Test automation is an automated test method and describes the automation of test activities. In this web portal, this is limited to the area of software quality assurance or the software test, i.e. the IT sector.
In this automated test procedure, a software product is tested with test automation tools or self-developed test software on the market. The software to be tested is addressed and controlled by this test automation tool. After each action, verification points are evaluated in the normal case in order to check whether the result is as planned in the automated test step. If the result is not as planned, an anomaly should be logged as a result.
There are different levels of interfaces on which test automation can be based
- GUI Level – Graphical user interface
- API interfaces – eg. HTTP
- Unit tests on code level – Also called module tests or component tests.
When and why is the introduction of test automation useful?
Automated testing and the introduction of test automation into the QA process are not a “must “to produce high-quality software. However, test automation is available with complex software with a higher proportion of regression tests (repeatable tests). Basically, a certain degree of regression testing is required for test automation.
If, on the other hand, software changes very strongly and constantly (for example, in the initial phase of the development process), test automation cannot be the best choice because the effort involved in maintaining the test automation can then be too high.
Especially in the course of the agile development, test automation can hardly be dispensed with. Most of the best practices and good experience reports from agile experts agree that automated testing is a very useful addition, especially in the case of shorter iterations. Thus, tests can run overnight and tests can also run automatically after each code check-in including an automatic build process.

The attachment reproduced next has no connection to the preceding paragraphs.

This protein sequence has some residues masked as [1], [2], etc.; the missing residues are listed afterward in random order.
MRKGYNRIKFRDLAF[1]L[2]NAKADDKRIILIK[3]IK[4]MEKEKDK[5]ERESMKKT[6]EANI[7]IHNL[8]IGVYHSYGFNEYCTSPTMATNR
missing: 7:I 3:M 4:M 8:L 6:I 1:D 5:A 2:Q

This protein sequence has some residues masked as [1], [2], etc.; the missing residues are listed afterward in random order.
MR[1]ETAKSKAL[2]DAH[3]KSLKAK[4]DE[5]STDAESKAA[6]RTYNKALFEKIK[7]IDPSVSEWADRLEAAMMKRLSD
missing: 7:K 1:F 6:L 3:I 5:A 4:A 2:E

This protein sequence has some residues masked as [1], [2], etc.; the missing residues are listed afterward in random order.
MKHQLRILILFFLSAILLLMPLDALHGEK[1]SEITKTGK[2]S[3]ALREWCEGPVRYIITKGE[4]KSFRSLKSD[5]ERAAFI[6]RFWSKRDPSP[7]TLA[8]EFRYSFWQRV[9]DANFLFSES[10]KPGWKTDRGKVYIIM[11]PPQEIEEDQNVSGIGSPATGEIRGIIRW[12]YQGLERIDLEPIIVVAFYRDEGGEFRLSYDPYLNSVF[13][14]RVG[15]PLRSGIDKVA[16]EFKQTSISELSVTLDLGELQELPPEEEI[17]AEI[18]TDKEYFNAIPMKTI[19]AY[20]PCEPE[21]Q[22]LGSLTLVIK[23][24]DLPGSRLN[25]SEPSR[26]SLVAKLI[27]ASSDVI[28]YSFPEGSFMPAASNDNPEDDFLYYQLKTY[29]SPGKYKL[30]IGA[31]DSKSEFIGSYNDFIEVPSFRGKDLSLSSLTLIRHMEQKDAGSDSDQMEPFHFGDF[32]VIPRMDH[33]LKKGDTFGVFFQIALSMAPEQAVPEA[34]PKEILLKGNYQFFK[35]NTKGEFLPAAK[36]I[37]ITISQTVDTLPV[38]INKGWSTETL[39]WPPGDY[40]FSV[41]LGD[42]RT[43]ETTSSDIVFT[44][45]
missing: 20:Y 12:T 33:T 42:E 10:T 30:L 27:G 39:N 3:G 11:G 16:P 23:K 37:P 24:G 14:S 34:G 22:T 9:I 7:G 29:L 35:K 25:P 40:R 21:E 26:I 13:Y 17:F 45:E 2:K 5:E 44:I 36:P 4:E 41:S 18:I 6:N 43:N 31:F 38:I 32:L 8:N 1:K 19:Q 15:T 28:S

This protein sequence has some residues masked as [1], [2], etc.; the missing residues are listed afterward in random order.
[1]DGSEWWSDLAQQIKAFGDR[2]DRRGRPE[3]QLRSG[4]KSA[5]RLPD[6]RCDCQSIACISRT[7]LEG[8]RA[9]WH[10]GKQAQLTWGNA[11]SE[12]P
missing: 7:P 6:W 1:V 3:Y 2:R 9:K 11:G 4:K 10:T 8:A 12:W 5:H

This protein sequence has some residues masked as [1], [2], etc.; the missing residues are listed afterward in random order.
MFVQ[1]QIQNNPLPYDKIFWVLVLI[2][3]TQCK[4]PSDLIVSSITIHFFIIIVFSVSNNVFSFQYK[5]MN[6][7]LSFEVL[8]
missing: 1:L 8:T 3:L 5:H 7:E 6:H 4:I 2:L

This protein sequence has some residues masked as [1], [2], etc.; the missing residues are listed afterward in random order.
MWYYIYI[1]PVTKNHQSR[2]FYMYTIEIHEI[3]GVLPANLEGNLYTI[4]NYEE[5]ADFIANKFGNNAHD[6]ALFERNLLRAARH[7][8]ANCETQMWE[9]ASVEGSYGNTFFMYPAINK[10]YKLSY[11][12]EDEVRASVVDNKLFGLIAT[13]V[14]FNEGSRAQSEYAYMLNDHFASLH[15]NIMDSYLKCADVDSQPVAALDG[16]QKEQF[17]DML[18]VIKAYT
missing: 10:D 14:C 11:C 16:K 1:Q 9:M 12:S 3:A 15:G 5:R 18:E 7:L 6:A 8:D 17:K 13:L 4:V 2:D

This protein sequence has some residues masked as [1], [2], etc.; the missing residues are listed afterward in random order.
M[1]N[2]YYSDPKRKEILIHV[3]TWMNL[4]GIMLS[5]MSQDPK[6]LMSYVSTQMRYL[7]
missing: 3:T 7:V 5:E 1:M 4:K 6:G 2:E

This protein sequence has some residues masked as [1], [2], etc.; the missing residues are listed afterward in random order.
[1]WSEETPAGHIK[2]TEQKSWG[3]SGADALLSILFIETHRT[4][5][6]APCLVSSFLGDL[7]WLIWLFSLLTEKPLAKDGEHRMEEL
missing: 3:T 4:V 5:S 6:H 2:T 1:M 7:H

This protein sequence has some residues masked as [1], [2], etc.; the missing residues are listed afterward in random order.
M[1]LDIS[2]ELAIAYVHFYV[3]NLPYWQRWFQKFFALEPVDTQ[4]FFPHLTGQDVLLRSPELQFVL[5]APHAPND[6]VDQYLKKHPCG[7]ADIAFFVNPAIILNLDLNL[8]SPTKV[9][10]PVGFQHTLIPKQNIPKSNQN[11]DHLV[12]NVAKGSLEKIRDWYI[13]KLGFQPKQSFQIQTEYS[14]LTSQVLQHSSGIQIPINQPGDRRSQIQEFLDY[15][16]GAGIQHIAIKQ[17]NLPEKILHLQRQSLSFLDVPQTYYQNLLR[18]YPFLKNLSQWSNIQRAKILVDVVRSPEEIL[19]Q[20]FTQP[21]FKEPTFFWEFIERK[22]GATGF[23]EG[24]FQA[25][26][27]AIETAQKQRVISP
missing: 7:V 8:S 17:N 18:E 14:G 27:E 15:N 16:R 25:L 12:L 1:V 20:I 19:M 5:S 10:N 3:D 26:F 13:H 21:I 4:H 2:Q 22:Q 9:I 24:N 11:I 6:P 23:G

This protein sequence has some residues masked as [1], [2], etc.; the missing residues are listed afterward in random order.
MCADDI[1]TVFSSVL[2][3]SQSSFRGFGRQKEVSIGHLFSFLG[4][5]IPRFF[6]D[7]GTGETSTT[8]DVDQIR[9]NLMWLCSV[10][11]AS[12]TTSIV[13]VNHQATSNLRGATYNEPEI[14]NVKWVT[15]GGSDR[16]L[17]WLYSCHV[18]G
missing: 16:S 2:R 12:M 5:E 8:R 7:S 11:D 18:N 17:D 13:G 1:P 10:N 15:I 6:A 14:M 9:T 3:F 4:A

Continuous Integration, Continuous Delivery and Test Levels
When we talk about the automatic build process and automatic tests after code check-in, the term “continuous integration”, which has just been brought to the fore by the Agile methods, is called the “Continuous Integration”. In the “Continuous Integration”, an automatic software build and installation process is to be carried out after the code check-in. Subsequently, unit tests are run through the software to provide developers with feedback on the basic quality of the software in the shortest possible time.
Other test levels, such as integration tests and system tests (automated GUI tests), can start automatically and provide rapid feedback. It should be noted that the number of automated GUI tests should be much smaller than the unit tests.
The aim of the test automation
Test automation does not have to accelerate the development process; the goal should rather be a higher software quality through higher test coverage.
In the end, the development time can certainly be shortened as errors can be found even earlier when the automated tests run more often, but this should not be the general focus. What is certain is the higher test quality and therefore higher software quality if a suitable amount of test automation is selected on all test levels according to the software and the objectives.
If a software has a very high demand for regression tests, automated testing is in any case also a time gain as well as a cost saving. Because after the automated tests have been completed, thousands of test scripts can be run through in a short time, whereas in the manual test a lot of time and labor would be needed.
For large software projects, which are tested for complexity with many regression tests, one quickly achieves such large dimensions of test cases and thus very long test execution times that one could not cover it with manual tests, even with a multiple Testers In this case, a test automation is, of course, essential.